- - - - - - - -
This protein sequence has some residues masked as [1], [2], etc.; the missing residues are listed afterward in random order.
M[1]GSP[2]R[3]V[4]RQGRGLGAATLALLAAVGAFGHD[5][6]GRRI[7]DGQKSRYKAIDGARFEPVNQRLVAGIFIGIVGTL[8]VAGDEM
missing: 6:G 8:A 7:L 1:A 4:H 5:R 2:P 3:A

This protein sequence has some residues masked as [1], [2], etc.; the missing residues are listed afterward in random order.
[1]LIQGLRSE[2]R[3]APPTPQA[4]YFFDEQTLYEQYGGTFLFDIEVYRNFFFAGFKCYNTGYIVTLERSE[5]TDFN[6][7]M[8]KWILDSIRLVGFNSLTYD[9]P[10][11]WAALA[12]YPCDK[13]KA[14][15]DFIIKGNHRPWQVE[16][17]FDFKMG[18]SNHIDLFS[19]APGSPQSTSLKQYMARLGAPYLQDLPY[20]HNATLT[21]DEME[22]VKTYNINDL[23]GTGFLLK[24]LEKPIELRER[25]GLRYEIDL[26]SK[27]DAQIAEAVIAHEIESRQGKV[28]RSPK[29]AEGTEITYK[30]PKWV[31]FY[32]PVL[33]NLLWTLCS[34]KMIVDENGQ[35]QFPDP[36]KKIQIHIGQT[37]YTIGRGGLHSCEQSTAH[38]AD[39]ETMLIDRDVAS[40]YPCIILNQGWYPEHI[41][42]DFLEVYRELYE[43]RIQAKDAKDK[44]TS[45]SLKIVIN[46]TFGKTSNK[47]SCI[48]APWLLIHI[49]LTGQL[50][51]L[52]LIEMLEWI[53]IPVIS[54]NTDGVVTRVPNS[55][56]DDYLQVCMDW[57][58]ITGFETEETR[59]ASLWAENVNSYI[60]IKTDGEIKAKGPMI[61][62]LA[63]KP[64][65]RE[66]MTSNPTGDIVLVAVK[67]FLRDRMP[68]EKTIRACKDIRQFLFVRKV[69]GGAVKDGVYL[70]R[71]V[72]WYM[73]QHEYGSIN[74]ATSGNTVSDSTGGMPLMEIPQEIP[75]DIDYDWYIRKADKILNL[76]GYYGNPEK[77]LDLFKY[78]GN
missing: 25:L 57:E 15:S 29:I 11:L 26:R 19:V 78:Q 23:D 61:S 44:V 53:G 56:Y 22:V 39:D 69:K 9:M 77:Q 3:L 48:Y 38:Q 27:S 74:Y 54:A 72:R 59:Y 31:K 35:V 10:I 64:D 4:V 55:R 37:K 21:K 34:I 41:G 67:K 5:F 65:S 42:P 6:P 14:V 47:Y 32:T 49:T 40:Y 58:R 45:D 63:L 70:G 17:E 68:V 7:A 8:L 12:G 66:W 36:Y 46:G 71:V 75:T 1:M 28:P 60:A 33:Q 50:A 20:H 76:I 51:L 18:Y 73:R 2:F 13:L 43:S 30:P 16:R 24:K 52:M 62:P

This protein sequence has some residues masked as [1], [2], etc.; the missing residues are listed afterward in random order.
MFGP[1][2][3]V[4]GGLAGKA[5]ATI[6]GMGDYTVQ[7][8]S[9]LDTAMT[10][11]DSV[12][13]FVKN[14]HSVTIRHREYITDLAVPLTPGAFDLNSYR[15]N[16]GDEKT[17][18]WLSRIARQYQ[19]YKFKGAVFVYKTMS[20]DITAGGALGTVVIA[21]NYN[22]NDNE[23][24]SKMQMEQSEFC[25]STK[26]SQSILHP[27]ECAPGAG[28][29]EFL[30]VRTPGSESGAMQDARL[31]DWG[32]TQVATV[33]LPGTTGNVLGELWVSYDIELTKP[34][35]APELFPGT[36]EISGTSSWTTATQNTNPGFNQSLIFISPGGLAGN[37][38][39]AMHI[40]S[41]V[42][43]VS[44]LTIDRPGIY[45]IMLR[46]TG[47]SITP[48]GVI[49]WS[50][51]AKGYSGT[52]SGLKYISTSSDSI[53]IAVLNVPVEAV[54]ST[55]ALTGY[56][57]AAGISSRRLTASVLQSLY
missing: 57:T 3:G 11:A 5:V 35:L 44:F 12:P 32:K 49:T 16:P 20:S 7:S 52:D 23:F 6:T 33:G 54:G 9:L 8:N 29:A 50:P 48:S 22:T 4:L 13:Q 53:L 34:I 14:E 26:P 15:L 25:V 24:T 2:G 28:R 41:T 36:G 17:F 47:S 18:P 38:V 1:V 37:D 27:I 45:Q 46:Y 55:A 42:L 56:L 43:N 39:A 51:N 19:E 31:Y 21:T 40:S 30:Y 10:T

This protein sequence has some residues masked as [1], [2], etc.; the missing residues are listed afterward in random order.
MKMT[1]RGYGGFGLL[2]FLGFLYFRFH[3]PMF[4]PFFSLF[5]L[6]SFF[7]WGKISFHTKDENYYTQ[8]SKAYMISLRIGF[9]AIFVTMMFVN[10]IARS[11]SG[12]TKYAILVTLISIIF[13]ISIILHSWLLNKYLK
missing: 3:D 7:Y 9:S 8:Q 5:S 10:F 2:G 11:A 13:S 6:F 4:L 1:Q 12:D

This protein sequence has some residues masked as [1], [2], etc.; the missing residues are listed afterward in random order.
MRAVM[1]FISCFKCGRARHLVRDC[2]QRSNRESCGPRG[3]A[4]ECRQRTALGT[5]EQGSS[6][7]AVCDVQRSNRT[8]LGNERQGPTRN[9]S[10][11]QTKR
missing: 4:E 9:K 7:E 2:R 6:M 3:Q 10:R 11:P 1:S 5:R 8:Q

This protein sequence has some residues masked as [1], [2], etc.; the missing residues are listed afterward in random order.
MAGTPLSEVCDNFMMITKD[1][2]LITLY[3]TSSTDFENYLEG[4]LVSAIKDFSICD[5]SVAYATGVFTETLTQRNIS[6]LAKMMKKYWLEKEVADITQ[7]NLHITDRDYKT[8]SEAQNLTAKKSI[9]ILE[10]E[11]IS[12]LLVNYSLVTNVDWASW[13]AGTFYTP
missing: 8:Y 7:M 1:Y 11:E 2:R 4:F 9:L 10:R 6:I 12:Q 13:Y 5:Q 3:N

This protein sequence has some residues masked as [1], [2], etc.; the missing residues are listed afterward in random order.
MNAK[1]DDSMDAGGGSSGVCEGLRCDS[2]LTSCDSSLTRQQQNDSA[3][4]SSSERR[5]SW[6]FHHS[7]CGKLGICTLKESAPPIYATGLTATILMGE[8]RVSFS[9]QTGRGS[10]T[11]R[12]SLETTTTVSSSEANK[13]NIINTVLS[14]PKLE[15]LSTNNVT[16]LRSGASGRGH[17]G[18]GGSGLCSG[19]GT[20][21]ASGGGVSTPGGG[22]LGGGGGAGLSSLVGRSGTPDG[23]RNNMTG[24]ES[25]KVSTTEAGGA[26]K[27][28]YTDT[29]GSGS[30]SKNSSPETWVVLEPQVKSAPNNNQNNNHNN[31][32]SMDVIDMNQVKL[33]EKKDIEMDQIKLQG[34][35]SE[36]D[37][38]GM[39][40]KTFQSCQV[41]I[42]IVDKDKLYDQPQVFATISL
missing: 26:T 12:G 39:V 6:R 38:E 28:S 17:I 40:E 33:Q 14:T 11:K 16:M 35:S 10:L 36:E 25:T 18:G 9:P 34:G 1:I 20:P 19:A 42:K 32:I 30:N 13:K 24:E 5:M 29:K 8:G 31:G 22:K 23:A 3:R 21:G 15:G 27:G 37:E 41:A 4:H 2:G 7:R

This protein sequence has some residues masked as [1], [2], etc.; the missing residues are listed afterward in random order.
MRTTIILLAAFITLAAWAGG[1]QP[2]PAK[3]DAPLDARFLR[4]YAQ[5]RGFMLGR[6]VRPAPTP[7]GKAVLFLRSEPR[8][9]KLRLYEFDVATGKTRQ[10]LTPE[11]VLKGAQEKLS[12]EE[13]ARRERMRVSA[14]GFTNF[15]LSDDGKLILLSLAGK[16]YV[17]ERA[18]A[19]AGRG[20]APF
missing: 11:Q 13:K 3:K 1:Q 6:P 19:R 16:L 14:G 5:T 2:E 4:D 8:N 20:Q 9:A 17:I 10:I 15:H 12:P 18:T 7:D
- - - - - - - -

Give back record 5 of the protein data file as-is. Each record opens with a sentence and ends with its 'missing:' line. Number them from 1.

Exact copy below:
This protein sequence has some residues masked as [1], [2], etc.; the missing residues are listed afterward in random order.
MRAVM[1]FISCFKCGRARHLVRDC[2]QRSNRESCGPRG[3]A[4]ECRQRTALGT[5]EQGSS[6][7]AVCDVQRSNRT[8]LGNERQGPTRN[9]S[10][11]QTKR
missing: 4:E 9:K 7:E 2:R 6:M 3:Q 10:R 11:P 1:S 5:R 8:Q